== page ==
The first reading on Pentecost Sunday (#64) is Acts 2:1-11. The opening verse as given in the Bible (NAB) reads: “When the day of pentecost came, it found them gathered in one place” (emphasis added). Those who were gathered are named in Acts 1 as the eleven and “some women in their company, and Mary the mother of Jesus, and his brothers.” In the lectionary, the opening sentence is interpreted and modified to read “When the day of Pentecost came it found the brethren gathered in one place” (emphasis added). Although “brethren” theoretically may be an inclusive noun, it is not heard as such in this selection. Have homilists revealed that Mary and other women received the Holy Spirit on Pentecost along with the men?

The Calendar of Saints

An important part of our Catholic liturgical experience is the remembrance and celebration of the holy men and women who have been faithful to Christ unto death. From the time of the early martyrs, liturgical tradition has brought the saints to our attention for veneration, inspiration and encouragement. The 1970 lectionary, of course, follows the revised calendar. But the revised sanctoral cycle has an unbalanced ratio of 144 male saints to 28 female saints. (The U.S. bishops have since added 10 men and 7 women to the roster.) The month of June alone brings 19 men before the church for veneration, and no women! Days in the sanctoral cycle are ranked in the descending order of solemnity, feast, memorial and optional memorial. Celebrations in honor of Mary, Joseph, John the Baptist, Peter and Paul are given the status of solemnities. Feasts also are assigned to these five again, as well as to 14 more men. The highest rank in the calendar that any woman besides Mary has achieved is that of memorial. Even though Mary Magdalene has been recognized through the centuries as “apostle to the apostles” (see John Paul II, “On The Dignity and Vocation of Women,” # 16), she ranks below the Twelve in the liturgy.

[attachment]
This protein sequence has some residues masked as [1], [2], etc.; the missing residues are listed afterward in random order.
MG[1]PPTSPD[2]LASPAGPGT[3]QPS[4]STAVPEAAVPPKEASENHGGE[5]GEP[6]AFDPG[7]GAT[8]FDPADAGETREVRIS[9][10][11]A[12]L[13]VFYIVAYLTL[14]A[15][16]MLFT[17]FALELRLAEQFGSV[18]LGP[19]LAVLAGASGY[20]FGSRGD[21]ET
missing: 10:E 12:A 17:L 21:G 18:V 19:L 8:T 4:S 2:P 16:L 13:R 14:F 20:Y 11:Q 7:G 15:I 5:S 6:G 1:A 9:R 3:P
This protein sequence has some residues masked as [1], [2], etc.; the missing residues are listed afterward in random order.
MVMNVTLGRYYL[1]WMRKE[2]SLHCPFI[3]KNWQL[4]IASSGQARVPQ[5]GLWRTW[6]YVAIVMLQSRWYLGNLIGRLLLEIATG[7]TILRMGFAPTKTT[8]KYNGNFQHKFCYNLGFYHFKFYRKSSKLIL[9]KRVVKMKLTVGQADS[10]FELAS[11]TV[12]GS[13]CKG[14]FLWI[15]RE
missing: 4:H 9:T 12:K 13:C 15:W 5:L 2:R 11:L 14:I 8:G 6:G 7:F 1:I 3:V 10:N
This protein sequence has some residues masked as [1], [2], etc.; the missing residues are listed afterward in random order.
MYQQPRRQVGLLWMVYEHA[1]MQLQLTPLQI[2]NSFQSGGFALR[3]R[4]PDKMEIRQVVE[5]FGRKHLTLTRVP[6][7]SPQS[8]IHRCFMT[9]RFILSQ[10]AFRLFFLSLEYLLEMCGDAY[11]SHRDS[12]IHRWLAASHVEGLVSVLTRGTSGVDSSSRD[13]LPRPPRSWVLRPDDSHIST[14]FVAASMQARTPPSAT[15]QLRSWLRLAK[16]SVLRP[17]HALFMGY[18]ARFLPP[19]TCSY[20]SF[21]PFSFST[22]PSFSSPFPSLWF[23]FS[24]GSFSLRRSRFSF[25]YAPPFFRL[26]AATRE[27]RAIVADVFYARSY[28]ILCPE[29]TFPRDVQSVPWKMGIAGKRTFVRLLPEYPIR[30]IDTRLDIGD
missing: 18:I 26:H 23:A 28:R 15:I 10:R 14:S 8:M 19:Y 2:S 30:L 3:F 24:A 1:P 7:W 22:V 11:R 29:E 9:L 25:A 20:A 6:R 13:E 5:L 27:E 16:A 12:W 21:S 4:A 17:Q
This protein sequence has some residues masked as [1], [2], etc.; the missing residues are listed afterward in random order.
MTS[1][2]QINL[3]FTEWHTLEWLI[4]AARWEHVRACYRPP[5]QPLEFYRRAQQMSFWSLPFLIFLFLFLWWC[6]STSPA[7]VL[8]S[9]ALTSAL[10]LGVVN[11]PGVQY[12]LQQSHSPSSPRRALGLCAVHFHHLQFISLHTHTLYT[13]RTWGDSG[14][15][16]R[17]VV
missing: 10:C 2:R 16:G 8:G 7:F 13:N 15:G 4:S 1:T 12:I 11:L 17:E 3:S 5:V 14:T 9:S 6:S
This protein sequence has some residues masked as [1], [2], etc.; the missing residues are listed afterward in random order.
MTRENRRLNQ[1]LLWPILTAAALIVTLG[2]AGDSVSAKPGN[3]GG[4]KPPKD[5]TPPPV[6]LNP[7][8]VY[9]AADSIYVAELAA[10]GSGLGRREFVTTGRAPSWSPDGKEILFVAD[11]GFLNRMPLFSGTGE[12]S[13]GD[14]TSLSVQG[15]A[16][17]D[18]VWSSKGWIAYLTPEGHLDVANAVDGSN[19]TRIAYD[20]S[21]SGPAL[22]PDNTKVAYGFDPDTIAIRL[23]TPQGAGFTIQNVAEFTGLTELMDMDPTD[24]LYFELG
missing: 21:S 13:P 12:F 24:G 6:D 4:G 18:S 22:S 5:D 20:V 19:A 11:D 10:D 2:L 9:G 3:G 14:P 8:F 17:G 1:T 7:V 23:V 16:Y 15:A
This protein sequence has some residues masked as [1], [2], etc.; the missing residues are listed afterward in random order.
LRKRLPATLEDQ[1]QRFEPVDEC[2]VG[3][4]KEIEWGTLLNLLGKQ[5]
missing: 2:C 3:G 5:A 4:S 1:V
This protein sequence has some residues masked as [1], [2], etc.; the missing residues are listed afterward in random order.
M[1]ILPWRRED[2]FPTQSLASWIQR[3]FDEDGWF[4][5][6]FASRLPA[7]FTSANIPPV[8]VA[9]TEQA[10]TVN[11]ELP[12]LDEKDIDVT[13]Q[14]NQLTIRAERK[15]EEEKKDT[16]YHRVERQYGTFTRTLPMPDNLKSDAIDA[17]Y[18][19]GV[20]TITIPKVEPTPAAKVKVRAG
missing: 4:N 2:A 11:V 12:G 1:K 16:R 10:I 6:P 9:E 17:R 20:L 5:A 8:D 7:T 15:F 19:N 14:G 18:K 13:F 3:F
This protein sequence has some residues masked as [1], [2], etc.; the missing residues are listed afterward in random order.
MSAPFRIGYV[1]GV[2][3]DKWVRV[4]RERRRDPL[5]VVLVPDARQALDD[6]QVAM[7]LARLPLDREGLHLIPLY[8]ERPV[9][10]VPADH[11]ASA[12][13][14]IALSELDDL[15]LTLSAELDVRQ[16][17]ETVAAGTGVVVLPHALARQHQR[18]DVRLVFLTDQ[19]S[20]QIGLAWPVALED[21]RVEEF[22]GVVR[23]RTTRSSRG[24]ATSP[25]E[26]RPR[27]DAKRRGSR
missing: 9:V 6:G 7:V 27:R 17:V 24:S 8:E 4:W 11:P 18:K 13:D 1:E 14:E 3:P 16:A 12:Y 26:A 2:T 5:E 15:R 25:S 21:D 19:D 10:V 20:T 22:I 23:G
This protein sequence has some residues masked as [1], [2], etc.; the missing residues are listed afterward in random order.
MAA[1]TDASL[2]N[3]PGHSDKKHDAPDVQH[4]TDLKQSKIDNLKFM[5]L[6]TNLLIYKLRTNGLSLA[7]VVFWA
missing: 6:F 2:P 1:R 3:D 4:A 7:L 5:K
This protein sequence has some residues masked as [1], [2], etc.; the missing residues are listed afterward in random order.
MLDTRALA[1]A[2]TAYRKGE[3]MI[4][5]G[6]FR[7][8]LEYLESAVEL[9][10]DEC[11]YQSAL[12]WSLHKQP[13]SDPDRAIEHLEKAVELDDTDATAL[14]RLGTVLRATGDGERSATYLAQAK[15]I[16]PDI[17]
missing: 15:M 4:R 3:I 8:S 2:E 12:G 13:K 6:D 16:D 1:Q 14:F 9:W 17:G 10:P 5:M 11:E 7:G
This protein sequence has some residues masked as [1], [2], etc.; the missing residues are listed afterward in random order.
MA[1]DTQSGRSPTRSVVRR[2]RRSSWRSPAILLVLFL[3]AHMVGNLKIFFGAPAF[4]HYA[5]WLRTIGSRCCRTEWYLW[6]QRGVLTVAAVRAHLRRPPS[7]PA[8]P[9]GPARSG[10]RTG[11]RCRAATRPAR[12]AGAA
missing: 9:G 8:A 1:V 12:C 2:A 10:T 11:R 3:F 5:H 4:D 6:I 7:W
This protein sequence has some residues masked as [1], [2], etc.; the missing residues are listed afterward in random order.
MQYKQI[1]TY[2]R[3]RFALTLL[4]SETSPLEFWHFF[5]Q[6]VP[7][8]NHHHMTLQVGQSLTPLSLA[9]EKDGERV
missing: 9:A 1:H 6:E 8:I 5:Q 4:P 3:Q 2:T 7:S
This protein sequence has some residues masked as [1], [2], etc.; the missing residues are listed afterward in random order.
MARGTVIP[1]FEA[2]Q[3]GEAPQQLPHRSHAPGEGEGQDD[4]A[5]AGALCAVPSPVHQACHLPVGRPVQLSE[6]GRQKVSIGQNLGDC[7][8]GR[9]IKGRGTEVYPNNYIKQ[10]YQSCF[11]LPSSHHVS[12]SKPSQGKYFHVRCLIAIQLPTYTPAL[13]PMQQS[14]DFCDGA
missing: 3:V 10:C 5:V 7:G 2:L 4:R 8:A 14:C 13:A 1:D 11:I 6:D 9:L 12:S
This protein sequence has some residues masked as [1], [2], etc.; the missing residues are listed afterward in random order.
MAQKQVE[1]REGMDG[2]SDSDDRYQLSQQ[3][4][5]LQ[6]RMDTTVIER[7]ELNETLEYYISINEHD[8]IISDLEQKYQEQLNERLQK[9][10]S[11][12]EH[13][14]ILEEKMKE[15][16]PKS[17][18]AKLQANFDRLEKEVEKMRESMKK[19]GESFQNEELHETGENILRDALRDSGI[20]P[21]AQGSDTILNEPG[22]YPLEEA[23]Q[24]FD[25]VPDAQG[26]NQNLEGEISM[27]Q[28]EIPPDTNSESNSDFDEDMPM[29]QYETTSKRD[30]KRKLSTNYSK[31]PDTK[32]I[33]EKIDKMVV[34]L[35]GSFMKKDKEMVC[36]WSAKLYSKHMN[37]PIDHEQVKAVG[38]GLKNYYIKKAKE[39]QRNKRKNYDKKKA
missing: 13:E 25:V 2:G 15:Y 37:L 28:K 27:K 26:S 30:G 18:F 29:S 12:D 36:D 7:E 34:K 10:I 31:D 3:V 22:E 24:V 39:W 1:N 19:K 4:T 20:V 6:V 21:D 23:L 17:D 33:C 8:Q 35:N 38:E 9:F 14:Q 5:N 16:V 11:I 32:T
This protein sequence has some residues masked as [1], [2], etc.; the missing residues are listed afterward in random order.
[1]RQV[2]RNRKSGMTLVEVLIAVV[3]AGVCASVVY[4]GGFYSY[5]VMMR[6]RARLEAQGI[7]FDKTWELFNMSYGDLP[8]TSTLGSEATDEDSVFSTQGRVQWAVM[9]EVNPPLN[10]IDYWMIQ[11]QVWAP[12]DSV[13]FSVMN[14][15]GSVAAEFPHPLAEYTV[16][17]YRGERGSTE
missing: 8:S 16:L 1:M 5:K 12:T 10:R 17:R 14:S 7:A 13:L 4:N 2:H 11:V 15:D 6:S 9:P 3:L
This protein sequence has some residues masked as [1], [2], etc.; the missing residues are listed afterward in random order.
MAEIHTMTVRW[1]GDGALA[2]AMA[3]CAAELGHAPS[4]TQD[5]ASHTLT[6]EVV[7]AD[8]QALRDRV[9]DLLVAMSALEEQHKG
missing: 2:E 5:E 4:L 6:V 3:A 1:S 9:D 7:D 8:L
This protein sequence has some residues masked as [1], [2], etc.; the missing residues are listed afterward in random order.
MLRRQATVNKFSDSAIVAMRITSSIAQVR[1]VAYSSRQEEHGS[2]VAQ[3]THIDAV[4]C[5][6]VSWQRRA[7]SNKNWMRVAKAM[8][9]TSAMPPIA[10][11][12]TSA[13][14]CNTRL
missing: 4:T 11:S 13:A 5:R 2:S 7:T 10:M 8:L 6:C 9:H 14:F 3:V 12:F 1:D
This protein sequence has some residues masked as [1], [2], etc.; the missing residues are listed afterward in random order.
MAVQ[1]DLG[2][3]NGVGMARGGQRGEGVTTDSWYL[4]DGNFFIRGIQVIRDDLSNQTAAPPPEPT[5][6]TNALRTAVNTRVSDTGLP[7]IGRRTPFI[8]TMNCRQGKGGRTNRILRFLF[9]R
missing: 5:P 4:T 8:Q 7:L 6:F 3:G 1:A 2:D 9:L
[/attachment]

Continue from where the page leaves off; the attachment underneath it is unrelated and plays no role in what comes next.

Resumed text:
Further study of the lectionary reveals that 42 male saints have at least one proper reading assigned for their day, while only 8 female saints (not counting Mary) have a special reading. Of these, only Mary Magdalene, Theresa of the Child Jesus and Anne (who shares a memorial with Joachim) are assigned a proper first reading and gospel. Memorials without proper readings may use readings from the appropriate set of “common” readings (Common of Martyrs, Common of Saints and so on). However, for days ranked below feasts–which include all the memorials of women–liturgical guidelines recommend the use of the daily continuous readings from the lectionary.